They come from opposing sides of Arkansas’ political divide and have different ideas about where the proceeds should be spent, but Gov. Mike Beebe, a Democrat, and Sheffield Nelson, a former Republican candidate for governor, agree that the state’s severance tax on natural gas production needs to be raised.

In recent days Beebe has said the Arkansas General Assembly should consider legislation that would raise the state’s severance tax, currently one of the lowest in the country, with the revenue going toward road improvements in areas damaged by gas industry-related trucks and other equipment. Beebe said 70% of the money should go to the state and the remaining 30% split between cities and counties. That formula is already used to disburse money raised through the state’s tax on gasoline.

Nelson, a former CEO of Arkla Inc., the states’ largest gas company, has said that he will lead an effort to put an initiated act before voters in 2008 calling for an increase in the state’s severance tax on natural gas. Local newspapers in Arkansas reported that Nelson said the severance tax should set at 7% of the gross price, the same as that charged by Oklahoma. The resulting revenue — estimated at more than $50 million annually — should be spent primarily on higher education, Nelson said.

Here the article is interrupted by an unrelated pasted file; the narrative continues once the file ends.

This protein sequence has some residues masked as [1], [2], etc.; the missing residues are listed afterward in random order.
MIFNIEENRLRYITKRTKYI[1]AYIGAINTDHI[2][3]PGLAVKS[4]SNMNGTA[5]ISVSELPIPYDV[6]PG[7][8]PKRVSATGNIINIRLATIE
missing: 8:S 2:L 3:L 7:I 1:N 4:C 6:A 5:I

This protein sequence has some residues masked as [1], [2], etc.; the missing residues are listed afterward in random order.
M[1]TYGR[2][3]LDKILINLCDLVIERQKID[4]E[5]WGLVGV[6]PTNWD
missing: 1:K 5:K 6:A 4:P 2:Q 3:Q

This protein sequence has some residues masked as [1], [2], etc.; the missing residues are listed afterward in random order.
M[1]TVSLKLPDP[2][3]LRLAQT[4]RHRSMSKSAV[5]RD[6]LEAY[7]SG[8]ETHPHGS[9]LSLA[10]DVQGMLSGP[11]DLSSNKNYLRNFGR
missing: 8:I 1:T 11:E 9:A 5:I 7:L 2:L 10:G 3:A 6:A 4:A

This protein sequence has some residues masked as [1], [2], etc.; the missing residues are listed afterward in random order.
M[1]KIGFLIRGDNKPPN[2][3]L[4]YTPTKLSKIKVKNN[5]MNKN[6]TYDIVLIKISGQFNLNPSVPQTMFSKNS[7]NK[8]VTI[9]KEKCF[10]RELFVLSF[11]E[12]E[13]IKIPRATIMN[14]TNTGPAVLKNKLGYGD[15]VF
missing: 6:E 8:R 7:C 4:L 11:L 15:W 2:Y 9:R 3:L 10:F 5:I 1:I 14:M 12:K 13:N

The promise of increasing production from the Fayetteville Shale in northern Arkansas has prompted the state’s government and others to look for a method to gather more dollars for Arkansas residents. Since 1957, Arkansas’ severance tax on natural gas has been 3 cents/Mcf. In fiscal 2006, the state’s severance tax on gas generated $552,861. Producers in the state also pay ad valorem taxes at 50 cents/Mcf and conservation taxes at 0.9 cent/Mcf. Most of the natural gas produced in Arkansas is shipped out of state.

While a super-majority consisting of 75% of legislators in the Arkansas General Assembly would have to vote in favor of legislation to raise the severance tax, only a simple majority of voters would be needed to approve an initiated act on the 2008 ballot. The Arkansas Senate voted for increases to the severance tax in 1983, but the bill went no further, dying in committee.

In January, two advocacy groups issued separate reports calling for an increase to the state’s severance tax (see NGI, Jan. 8). Arkansas Advocates for Children and Families said it wanted the severance tax changed to create an Arkansas Higher Education Trust Fund, while a second group called for a market-based increase and said the money could be used to remove the sales tax on electricity for families, among other things.

According to the latest information from the Arkansas Oil & Gas Commission, nearly 60.8 Tcf was produced in the Fayetteville play through Aug. 3. In its most recent quarterly earnings presentation, Southwestern Energy, the largest producer now operating in the play, reported a 56% gain in output from Fayetteville, where it produced 14.7 Bcf, up from 10.7 Bcf in 2Q2007 and 3.8 Bcf in 3Q2006 (see NGI, Nov. 5). The company said it expects Fayetteville Shale production for the full year to be approximately 51 Bcf.

A temporary tax on natural gas production to help localities pay for road projects had been under consideration since Beebe came into office at the beginning of the year. Beebe has said such a temporary tax may also be put before the state legislature when it convenes in Little Rock in 2009.

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